“All my positive ratings don’t come near to doing this instructor justice. Mitch is a great communicator, a conscientous instructor and a thoughtful critiquer. He is also generous and shares his knowledge graciously. He’s worth his weight in gold.” — Joyce Prigot
The Wisdom of Notan and the Dark-light Composition – 2-day workshop, June 8– 9 in Seattle.
Landscape Power Critique – One-afternoon event, Wednesday evening June 19 or Saturday June 22
Plein Air Painting on Orcas Island – 3-day immersion July 16, 17, 18
Essentials of Plein Air Painting in Skagit Valley - 5 day workshop August 12–16
Keys to Landscape - A Guided Approach - 3-day workshop October 19–21
INDIVIDUAL CRITIQUES AND PRIVATE INSTRUCTION
Enjoy the benefits of individual critiques or studio sessions, targeted to help further your vision or work on specific concerns. Do you have a particular painting issue that your are struggling with? Do you need a reliable assessment of your process or technique? Are you wishing to find direction in your work or in a series? Are you working in a vacuum and looking for encouragement and support? Do you need an objective eye to help develop your portfolio?
$75 per hour ($5 addtional if I travel to your Seattle studio.)
Please email Mitch Albala to find out more or to set up an appointment.
“Your painting class was the best painting class I have ever taken. Your method is a very common sense approach that debunks a lot of myths that people have about the process of moving from observation and inspiration to informed image. Your enthusiasm for teaching is right out there in a very powerful way and gives the student no choice but to be inspired.” — Matthew Kiffin, 2009
THE WISDOM OF NOTAN AND THE DARK-LIGHT COMPOSITION
Gage Academy of Fine Art
Saturday/Sunday June 8–9 in Seattle, 9:30 am – 4:30 pm daily
For more information about class content and classwork examples, email Mitch Albala. For fees and registration information, contact .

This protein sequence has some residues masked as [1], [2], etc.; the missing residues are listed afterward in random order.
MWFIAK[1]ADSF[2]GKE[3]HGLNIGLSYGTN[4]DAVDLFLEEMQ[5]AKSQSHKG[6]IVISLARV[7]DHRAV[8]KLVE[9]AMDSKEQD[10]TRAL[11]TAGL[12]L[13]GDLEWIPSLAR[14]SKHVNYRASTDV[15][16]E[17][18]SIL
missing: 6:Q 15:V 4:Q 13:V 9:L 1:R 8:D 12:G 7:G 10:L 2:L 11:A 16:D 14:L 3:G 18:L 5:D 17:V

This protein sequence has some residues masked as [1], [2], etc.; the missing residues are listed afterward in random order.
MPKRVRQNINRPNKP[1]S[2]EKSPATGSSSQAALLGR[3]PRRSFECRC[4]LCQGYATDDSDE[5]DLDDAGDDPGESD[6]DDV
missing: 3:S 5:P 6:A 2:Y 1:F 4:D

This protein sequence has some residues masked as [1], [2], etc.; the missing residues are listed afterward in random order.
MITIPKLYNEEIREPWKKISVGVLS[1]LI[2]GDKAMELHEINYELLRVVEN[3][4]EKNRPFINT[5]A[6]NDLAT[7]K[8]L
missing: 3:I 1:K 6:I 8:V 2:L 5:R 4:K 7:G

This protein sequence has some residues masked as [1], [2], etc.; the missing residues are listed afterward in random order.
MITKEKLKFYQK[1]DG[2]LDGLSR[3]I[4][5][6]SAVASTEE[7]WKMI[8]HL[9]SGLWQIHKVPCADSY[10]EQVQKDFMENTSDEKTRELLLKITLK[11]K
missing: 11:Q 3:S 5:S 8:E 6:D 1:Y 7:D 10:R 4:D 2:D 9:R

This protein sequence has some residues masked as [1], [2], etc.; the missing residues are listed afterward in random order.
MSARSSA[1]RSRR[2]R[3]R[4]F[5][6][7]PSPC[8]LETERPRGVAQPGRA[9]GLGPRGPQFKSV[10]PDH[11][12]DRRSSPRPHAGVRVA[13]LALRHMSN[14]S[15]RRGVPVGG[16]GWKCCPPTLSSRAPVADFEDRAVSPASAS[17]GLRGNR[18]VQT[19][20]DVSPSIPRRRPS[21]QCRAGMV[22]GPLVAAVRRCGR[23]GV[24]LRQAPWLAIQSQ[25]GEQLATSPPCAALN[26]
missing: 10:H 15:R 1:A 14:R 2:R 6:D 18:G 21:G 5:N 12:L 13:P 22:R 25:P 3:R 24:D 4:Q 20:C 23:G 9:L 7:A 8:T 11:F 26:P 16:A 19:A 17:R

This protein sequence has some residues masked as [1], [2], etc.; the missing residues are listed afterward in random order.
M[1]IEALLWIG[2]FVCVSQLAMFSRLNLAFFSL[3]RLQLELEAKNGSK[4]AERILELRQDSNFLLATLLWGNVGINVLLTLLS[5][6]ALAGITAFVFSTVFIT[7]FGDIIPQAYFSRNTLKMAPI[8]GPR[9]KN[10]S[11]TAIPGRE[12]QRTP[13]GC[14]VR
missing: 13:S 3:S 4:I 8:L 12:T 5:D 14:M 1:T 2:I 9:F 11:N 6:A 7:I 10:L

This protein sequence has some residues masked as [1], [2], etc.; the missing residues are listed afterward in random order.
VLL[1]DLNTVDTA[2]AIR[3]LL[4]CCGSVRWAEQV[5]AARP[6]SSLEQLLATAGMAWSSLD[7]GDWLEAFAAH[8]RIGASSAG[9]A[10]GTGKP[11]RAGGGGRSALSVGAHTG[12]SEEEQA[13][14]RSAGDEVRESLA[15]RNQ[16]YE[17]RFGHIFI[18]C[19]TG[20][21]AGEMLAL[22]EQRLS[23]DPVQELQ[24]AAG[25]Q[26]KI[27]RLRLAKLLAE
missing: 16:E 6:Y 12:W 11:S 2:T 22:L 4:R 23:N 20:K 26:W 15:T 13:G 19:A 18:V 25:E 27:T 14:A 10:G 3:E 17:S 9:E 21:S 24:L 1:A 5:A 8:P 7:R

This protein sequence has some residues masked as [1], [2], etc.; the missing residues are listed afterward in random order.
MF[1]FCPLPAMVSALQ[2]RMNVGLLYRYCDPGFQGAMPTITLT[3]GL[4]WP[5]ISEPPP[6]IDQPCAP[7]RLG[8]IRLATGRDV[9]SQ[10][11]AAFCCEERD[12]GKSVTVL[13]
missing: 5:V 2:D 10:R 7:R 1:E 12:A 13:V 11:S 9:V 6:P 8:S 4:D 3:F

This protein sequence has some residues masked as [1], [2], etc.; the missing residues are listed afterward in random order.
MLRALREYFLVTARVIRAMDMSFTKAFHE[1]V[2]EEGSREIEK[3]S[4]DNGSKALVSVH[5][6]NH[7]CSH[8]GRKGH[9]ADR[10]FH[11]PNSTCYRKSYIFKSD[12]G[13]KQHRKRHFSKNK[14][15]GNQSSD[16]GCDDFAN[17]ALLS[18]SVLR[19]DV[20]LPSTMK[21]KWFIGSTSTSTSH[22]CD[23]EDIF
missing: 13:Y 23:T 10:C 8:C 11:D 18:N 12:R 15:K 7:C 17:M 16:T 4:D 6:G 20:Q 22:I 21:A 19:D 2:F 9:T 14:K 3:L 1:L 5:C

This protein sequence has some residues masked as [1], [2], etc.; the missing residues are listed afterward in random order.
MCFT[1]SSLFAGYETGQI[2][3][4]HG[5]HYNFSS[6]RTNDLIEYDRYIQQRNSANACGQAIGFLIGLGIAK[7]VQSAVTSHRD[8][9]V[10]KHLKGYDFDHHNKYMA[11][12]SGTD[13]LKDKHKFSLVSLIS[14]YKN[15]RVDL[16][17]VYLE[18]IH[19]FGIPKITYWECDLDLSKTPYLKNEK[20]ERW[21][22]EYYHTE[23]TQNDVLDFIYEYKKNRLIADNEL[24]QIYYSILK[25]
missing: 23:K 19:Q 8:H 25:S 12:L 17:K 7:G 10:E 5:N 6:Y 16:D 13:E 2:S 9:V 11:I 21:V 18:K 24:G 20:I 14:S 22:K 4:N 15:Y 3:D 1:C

Every composition is fundamentally an arrangement of abstract shapes — and nothing defines those shapes more effectively than the balance between darks and lights. “Notan” is a Japanese word that means “dark-light-harmony” and is a type of study study that uses only two values. In the Western tradition, this is called the “dark-light composition.” This strict dark-light arrangement has a unique way of revealing the underlying structure of a composition, thereby allowing us to take an active role in the manipulation of the compositional energies. Working first from masterworks, then photographs, and finally from life (still lives) in both painting, drawing and collage exercises, you will learn to identify the dark-light composition and, most importantly, to “think in notan” — to make better choices in the formative stages of your work in order to bring greater order and power to your compositions. Note: This is not a class that teaches Asian-style painting; rather, it explores a universal principle that is applicable to all types of painting and drawing. ›› Expanded description and images about the notan.
Landscape painter, author, and teaching artist Mitchell Albala hosts a lively critique of landscape paintings. This is a great way to prepare for the summer painting season, as we review many of the core practices at the heart of both plein air and studio work. Mitchell’s “Power Critiques” go beyond individual feedback: the work brought in by attendees is used as a launching point for an exploration of many topics, including color, composition, simplification and massing, working with photos, and various ways of doing studies. Mitchell’s critiques include many examples, live diagramming of compositions, and other visual aids. Bring your work and your questions about all things landscape!
LANDSCAPE PAINTING ON ORCAS ISLAND
A 3-day plein air immersion with author and teaching artist Mitchell Albala
July 16, 17, and 18, 2013 (Tuesday, Wednesday, Thursday)
Complete details and registration information …
This summer, author and teaching artist Mitchell Albala brings the plein air experience to Orcas Island. This workshop will focus on the three key practices of landscape painting: simplification and massing, composition, and color. His demonstrations and practical teaching style will help you develop strategies for dealing with these challenges in a way you will be able to use long after the workshop has ended. Learn the best method for starting a painting (the abbreviated underpainting to establish effective design and value structure); how to do proper compositional studies; how to evaluate potential sites; and strategies for depicting light. Be part of a close knit “art colony” as you benefit from daily demonstrations and close one-on-one support from your instructor.